Jess Bravin, writing in The Wall Street Journal, thought so.
When Justice Brett Kavanaugh takes the bench Tuesday, it will mark the culmination of the Republican Party’s 50-year drive to cement a conservative majority on the Supreme Court.
At the least, he argued,
[A] five-justice majority more sensitive to regulatory and litigation costs on business should tip more outcomes toward industry and employers, imposing higher bars for workers, consumers and environmentalists, according to legal experts who have studied the court and Justice Kavanaugh’s jurisprudence. At the same time, the new majority is likely to show more sympathy for social conservatives resisting the encroachment of gay rights and access to contraceptives, as well as greater tolerance for state initiatives to curb the availability of abortion.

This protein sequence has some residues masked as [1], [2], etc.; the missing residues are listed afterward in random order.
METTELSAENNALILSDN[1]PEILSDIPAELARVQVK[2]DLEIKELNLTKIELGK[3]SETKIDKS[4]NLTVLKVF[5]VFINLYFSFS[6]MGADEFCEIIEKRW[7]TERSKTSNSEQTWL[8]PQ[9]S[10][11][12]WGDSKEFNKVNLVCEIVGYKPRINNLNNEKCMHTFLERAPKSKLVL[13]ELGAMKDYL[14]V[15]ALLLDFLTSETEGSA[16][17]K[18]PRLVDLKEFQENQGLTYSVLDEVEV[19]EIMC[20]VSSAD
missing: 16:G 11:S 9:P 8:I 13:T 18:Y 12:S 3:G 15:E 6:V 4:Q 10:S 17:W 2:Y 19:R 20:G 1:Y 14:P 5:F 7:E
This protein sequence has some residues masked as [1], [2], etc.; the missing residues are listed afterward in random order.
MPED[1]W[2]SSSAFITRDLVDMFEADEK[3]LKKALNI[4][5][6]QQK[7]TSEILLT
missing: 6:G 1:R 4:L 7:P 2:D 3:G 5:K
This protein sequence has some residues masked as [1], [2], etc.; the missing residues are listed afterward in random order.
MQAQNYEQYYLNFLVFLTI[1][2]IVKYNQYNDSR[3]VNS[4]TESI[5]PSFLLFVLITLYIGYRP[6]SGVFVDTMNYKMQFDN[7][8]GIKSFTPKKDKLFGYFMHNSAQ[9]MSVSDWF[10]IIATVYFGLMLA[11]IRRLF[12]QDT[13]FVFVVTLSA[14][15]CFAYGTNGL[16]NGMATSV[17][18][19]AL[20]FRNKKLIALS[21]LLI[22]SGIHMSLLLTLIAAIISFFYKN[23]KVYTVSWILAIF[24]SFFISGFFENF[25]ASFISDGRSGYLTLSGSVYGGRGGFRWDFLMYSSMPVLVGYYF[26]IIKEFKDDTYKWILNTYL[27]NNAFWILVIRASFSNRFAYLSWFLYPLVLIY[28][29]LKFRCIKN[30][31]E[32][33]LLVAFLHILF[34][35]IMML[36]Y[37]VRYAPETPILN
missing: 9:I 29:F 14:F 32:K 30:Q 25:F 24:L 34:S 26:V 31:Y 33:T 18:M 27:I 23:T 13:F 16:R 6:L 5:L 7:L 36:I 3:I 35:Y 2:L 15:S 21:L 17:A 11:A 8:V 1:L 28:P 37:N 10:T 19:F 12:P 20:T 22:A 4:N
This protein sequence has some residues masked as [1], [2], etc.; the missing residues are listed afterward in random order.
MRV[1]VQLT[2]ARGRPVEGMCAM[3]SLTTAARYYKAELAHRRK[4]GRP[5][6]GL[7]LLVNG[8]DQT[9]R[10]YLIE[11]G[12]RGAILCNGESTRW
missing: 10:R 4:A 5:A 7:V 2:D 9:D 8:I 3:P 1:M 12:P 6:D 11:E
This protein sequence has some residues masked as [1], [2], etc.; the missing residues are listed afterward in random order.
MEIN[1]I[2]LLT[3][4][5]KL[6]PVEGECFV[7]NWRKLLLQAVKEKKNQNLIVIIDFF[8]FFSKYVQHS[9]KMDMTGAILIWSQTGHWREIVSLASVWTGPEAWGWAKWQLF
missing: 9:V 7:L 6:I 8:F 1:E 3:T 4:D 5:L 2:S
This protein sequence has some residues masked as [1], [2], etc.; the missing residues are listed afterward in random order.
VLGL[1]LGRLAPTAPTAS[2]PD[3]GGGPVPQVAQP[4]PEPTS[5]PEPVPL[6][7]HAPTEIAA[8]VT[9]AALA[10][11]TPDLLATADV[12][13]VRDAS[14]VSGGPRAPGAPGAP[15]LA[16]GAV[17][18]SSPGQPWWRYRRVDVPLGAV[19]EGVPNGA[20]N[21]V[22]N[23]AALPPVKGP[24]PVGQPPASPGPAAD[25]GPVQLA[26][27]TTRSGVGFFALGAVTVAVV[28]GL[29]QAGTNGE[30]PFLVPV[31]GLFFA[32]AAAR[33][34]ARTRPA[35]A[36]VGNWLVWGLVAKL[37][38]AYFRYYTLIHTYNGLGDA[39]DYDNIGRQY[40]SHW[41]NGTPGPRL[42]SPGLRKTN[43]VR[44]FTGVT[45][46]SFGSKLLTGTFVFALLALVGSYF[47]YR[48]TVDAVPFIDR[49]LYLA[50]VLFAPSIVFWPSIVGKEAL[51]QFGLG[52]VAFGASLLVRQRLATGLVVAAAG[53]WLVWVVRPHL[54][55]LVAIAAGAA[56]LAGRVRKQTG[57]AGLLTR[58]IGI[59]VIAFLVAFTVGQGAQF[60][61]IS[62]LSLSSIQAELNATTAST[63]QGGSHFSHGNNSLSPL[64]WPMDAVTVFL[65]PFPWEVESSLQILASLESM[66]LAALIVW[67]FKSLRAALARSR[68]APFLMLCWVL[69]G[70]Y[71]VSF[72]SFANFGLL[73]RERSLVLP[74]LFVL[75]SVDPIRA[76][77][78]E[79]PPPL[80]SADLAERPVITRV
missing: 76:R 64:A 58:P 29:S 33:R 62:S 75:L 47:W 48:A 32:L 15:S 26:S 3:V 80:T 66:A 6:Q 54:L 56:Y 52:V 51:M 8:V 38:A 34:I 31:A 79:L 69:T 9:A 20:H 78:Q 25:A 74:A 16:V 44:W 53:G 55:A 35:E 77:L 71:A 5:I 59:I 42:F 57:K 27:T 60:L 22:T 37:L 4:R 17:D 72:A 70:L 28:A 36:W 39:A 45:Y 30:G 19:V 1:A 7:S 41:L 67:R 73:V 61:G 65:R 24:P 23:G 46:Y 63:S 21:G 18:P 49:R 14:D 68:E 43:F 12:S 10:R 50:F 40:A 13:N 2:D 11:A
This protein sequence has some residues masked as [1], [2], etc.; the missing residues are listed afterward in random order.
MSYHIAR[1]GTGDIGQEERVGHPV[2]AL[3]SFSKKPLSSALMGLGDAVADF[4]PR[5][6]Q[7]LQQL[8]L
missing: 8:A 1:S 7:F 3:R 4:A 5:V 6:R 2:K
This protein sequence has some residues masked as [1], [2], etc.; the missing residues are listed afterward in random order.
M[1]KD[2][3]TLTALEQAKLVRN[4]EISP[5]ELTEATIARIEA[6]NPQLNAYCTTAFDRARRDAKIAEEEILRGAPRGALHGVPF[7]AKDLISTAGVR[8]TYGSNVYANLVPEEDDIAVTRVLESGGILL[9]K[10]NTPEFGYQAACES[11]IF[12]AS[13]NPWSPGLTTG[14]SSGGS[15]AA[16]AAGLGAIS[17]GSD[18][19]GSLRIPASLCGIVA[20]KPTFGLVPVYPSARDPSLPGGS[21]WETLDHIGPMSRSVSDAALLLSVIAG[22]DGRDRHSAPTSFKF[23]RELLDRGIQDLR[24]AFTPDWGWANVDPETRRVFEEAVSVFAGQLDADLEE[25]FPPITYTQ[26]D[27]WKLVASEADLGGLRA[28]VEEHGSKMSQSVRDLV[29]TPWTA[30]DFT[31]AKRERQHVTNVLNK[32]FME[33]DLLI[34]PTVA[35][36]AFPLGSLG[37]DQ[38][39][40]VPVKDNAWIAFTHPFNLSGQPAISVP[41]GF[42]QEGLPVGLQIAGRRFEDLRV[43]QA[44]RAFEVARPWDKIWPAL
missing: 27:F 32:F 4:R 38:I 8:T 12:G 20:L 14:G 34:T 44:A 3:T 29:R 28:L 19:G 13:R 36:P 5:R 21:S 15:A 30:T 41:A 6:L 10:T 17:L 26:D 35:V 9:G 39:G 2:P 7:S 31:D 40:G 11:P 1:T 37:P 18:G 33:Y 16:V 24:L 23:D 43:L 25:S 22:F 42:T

Not so much.
Bravin is either naive or excessively optimistic. Kavanaugh’s confirmation has produced no five-justice majority. The only Conservatives on the Court are Thomas, Alito, Gorsuch, and Kavanaugh. Four others form a liberal bloc convinced that the Constitution needs updating in accordance with the climate of the era.
The ninth Justice, Chief Justice John Roberts, is too squishy, too enamored of “perceptions of Court legacy” to be reliably conservative. He’ll find middle ground for the sake of that perception instead of basing rulings on the text of the Constitution or the law in front of the Court.